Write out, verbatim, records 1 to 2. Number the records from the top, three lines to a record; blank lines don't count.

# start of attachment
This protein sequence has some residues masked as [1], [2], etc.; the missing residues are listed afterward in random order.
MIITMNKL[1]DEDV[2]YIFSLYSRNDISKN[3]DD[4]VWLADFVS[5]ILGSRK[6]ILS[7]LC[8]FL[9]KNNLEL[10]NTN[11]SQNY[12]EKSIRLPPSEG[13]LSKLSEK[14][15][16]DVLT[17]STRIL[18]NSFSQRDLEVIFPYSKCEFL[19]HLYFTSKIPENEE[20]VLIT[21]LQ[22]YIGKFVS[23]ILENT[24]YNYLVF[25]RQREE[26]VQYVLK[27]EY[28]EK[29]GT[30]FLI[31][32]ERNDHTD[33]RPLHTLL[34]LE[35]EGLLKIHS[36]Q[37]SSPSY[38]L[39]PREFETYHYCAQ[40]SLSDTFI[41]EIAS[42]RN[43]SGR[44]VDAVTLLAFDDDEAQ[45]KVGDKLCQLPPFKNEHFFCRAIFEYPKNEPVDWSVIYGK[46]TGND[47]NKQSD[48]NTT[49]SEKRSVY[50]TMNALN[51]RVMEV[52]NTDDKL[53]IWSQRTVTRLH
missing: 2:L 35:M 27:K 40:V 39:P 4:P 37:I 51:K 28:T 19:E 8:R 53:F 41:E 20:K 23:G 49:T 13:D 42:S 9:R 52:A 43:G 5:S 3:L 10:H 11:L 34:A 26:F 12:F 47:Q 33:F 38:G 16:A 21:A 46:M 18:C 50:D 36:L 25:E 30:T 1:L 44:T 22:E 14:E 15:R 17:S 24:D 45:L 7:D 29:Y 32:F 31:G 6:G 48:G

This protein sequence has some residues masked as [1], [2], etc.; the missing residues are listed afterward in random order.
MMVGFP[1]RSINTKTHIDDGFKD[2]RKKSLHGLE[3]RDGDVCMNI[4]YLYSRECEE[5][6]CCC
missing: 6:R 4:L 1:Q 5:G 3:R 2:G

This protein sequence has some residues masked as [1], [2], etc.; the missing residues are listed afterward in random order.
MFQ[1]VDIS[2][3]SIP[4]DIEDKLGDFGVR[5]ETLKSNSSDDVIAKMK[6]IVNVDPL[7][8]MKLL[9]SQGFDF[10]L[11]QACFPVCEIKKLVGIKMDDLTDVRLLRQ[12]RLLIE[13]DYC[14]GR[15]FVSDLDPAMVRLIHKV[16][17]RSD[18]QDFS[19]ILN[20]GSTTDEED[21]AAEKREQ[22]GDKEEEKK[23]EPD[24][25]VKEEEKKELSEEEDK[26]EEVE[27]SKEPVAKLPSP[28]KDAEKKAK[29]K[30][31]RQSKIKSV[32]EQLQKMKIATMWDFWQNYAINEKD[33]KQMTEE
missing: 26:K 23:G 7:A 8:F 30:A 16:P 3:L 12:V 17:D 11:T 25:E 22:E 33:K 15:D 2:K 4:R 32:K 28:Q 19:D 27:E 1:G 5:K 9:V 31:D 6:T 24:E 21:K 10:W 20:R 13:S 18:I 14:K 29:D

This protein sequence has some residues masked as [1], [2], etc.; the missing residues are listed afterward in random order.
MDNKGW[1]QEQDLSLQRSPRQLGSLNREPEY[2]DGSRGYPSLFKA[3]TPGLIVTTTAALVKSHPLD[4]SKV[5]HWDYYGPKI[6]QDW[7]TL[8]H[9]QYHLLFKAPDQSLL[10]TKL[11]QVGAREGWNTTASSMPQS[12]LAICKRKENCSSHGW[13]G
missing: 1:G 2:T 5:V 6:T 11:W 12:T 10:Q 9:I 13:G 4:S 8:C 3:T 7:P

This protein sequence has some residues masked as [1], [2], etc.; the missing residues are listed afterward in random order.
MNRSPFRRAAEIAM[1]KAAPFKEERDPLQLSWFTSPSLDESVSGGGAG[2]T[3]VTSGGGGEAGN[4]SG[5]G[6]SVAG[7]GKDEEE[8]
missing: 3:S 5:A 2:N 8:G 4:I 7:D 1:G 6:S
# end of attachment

This protein sequence has some residues masked as [1], [2], etc.; the missing residues are listed afterward in random order.
MIITMNKL[1]DEDV[2]YIFSLYSRNDISKN[3]DD[4]VWLADFVS[5]ILGSRK[6]ILS[7]LC[8]FL[9]KNNLEL[10]NTN[11]SQNY[12]EKSIRLPPSEG[13]LSKLSEK[14][15][16]DVLT[17]STRIL[18]NSFSQRDLEVIFPYSKCEFL[19]HLYFTSKIPENEE[20]VLIT[21]LQ[22]YIGKFVS[23]ILENT[24]YNYLVF[25]RQREE[26]VQYVLK[27]EY[28]EK[29]GT[30]FLI[31][32]ERNDHTD[33]RPLHTLL[34]LE[35]EGLLKIHS[36]Q[37]SSPSY[38]L[39]PREFETYHYCAQ[40]SLSDTFI[41]EIAS[42]RN[43]SGR[44]VDAVTLLAFDDDEAQ[45]KVGDKLCQLPPFKNEHFFCRAIFEYPKNEPVDWSVIYGK[46]TGND[47]NKQSD[48]NTT[49]SEKRSVY[50]TMNALN[51]RVMEV[52]NTDDKL[53]IWSQRTVTRLH
missing: 2:L 35:M 27:K 40:V 39:P 4:P 37:I 51:K 28:T 19:E 8:R 53:F 41:E 20:K 23:G 49:T 13:D 42:S 9:R 52:A 43:G 5:S 3:L 10:H 11:L 34:A 26:F 12:F 47:Q 33:F 38:G 16:A 21:A 46:M 18:C 50:D 36:L 25:E 30:T 1:L 44:T 22:E 14:E 15:R 17:S 24:D 45:L 7:D 29:Y 32:F 31:G 6:G 48:G

This protein sequence has some residues masked as [1], [2], etc.; the missing residues are listed afterward in random order.
MMVGFP[1]RSINTKTHIDDGFKD[2]RKKSLHGLE[3]RDGDVCMNI[4]YLYSRECEE[5][6]CCC
missing: 6:R 4:L 1:Q 5:G 3:R 2:G